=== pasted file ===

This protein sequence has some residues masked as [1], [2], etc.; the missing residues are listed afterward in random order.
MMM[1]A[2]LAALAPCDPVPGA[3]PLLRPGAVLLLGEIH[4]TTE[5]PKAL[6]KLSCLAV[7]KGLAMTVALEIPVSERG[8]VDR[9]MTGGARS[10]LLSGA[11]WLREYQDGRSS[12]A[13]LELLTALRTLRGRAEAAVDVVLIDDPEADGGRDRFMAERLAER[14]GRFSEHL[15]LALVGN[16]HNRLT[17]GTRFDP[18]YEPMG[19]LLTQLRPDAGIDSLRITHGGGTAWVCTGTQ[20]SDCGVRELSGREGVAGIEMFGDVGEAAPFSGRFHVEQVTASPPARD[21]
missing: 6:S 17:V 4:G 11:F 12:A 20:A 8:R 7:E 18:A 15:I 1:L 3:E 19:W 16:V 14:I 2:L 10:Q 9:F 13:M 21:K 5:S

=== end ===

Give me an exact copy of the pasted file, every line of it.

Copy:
This protein sequence has some residues masked as [1], [2], etc.; the missing residues are listed afterward in random order.
MMM[1]A[2]LAALAPCDPVPGA[3]PLLRPGAVLLLGEIH[4]TTE[5]PKAL[6]KLSCLAV[7]KGLAMTVALEIPVSERG[8]VDR[9]MTGGARS[10]LLSGA[11]WLREYQDGRSS[12]A[13]LELLTALRTLRGRAEAAVDVVLIDDPEADGGRDRFMAERLAER[14]GRFSEHL[15]LALVGN[16]HNRLT[17]GTRFDP[18]YEPMG[19]LLTQLRPDAGIDSLRITHGGGTAWVCTGTQ[20]SDCGVRELSGREGVAGIEMFGDVGEAAPFSGRFHVEQVTASPPARD[21]
missing: 6:S 17:V 4:G 11:F 12:A 20:A 8:R 7:E 18:A 15:I 1:L 3:E 19:W 16:V 14:I 2:L 10:Q 9:F 13:M 21:K 5:S